American Jewry has won 16 Congressional Medals of Honor. Of those, Jews earned six in the Civil War, more than in any other theater of combat. Of these six winners, at least half were born overseas and fought for their adopted nation. Leopold Karpeles, born in Prague, Bohemia in 1838, typified the six Medal of Honor recipients.
According to historian Robert Shosteck, Leopold Karpeles left Prague at age 11 to join his older brother in Emil in Galveston, Texas. Leopold worked for Emil until 1861 when, according to his daughter, he left Texas for Massachusetts. "Father, who had seen and abhorred slavery," his daughter wrote a century later, "came North when the Civil War started, to Springfield, Mass; joined the 46th Mass. Volunteers." After serving the ten-month term of his enlistment in North Carolina's battle zone, Karpeles was honorably discharged in July 1863 after showing great courage. "In the battles of Kingston, Whitehall and Goldsborough," Karpeles' superior wrote,"he bore the State colors. The promptness with which he came upon the line of battle, and the firmness with, which he stood his ground, though, his flag was several times pierced by the bullets of the enemy, were so conspicuous as to be the subject of remark and recommendation."
Not content to have served his term with honor, Karpeles reenlisted in March 1864, this time with the 57th Massachusetts Infantry. He was given the rank of sergeant. The 57th Massachusetts was part of the 9th Army Corps, which it joined at the Wilderness in Virginia in April 1864. The Wilderness lies north of Richmond and General Ulysses S. Grant -hoped to use the area to launch an assault on Richmond, the Confederate capital. instead, Robert E. Lee's troops took the offensive on May 5, 1864, by attacking the Union front lines. As historian Shosteck puts it, the 57th Massachusetts Regiment "received its first baptism of fire in the bloody, and indecisive three-day battle which ensued." The veteran sergeant Karpeles later told his own story in the 1870 affidavit 'n which he applied for his Medal of Honor:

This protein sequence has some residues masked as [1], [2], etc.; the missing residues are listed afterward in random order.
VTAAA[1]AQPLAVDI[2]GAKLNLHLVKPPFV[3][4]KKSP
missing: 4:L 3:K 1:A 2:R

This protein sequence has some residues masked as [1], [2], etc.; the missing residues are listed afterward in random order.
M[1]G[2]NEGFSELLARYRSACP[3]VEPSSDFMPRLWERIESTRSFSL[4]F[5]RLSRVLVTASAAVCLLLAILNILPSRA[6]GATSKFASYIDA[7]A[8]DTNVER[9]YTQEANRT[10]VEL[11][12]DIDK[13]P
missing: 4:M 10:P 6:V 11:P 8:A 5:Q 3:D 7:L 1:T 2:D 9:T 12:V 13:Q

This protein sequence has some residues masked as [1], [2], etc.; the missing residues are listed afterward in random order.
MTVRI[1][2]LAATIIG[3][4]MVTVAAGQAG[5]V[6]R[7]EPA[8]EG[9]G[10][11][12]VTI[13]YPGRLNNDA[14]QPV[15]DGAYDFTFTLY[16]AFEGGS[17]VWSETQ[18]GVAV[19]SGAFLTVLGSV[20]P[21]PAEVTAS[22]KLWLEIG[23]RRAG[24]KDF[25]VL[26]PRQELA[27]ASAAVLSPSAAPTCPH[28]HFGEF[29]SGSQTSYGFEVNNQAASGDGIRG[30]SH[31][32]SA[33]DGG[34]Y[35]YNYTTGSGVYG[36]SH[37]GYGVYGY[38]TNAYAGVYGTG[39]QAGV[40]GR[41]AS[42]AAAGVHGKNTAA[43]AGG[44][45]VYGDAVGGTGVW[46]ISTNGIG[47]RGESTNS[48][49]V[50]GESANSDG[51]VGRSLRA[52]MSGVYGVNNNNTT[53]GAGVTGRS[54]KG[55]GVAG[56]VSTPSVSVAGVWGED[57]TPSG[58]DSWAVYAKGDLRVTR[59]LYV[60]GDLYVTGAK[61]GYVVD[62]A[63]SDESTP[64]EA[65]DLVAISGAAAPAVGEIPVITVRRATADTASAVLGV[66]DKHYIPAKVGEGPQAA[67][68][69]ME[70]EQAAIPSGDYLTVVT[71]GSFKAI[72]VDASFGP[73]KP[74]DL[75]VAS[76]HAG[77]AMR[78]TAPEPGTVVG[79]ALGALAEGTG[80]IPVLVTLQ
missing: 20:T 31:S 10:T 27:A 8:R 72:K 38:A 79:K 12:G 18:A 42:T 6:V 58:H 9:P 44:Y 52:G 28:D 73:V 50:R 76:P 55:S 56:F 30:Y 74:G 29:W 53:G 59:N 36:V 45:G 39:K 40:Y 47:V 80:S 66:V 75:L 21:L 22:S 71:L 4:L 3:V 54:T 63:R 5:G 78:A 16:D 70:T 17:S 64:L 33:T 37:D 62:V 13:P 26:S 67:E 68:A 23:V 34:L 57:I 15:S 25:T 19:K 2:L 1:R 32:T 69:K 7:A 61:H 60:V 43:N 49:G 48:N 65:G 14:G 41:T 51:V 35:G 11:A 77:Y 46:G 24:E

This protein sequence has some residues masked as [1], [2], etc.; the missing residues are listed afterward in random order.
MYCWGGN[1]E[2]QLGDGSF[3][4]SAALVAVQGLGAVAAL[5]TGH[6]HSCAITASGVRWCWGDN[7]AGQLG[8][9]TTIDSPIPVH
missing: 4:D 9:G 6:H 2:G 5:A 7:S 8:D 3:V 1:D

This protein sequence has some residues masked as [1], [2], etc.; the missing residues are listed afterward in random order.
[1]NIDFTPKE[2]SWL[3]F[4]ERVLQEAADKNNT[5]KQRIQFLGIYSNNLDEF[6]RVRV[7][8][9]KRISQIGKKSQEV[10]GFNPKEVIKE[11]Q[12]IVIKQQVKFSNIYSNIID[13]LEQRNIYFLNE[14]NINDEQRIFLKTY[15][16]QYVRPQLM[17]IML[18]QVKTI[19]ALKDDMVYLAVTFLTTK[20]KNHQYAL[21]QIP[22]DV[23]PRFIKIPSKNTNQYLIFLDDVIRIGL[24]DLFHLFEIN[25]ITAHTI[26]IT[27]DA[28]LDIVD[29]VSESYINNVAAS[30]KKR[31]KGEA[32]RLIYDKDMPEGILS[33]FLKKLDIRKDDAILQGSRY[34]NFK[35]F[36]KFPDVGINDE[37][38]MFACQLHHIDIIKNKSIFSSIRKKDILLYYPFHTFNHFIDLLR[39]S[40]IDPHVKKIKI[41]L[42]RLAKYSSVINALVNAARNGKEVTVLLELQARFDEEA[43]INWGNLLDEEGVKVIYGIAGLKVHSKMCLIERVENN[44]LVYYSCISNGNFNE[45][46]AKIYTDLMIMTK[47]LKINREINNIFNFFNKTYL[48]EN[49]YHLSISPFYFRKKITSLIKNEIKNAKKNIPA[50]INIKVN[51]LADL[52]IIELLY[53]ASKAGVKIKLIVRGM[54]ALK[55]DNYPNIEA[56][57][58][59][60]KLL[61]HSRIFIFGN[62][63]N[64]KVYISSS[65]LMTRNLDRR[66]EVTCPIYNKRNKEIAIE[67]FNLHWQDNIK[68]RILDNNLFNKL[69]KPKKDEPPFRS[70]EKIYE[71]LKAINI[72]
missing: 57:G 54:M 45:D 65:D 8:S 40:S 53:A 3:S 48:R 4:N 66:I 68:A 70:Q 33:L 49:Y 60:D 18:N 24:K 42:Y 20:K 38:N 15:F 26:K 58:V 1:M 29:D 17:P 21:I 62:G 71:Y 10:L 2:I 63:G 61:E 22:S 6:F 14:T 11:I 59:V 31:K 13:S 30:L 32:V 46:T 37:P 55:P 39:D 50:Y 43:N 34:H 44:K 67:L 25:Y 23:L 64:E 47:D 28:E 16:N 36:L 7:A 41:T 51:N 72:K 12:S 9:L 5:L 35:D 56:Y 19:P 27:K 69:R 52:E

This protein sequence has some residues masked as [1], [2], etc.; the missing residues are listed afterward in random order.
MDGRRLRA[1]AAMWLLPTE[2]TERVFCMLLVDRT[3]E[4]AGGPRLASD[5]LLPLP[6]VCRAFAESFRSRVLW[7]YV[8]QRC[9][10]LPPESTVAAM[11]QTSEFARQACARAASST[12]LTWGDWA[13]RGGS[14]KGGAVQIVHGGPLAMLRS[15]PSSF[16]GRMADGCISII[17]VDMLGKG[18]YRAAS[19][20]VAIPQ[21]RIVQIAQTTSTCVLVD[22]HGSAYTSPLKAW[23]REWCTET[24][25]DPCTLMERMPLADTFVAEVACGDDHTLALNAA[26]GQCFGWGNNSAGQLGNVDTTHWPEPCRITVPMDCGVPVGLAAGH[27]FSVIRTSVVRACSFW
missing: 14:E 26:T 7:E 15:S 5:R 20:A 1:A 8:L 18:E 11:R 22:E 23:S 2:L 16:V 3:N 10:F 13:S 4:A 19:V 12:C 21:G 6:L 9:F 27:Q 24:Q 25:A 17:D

According to eyewitnesses, Karpeles stood on a tree stump to make the Union colors more visible. Remarkably, despite the bullet holes in the regimental colors, there were no bullet holes in Karpeles. After three days of indecisive slaughter, the two sides disengaged.
On May 20th General Grant ordered the Army of the Potomac to move south toward Richmond. When the Ninth Army Corps crossed the North Anna River above Richmond it was met by withering Confederate fire. Karpeles's commanding officer ordered his men to attack the entrenched Confederate position. As color bearer Karpeles led the way once more. This time, his luck ran out. Karpeles received a bullet wound in the knee According to Shosteck, "Though badly wounded Karpeles arose and again moved forward with the colors. His colonel tried to take the colors from him an send him back. Karpeles clung to the flag and continued advancing, until weakened from loss of blood when he was obliged to pass it on to other hands an fall to the rear."
Karpeles was sent to Washington, DC, to recuperate. In the hospital, he met Sara Mundheim, daughter of the rabbi of Washington Hebrew Congregation. Sara persuaded her parents to take Karpeles into their home to speed his recovery. Later that year, Leopold and Sara married and subsequently had two children. When Sara died during the birth their third child, Sara's sister came to care for the children and, later, married Karpeles. Together, they had three children. In 1875, Karpeles was rewarded for his military service with a job in the post office, which he held until his death in 1909. Karpeles is buried in the cemetery of Washington Hebrew Congregation.
Source: American Jewish Historical Society (AJHS)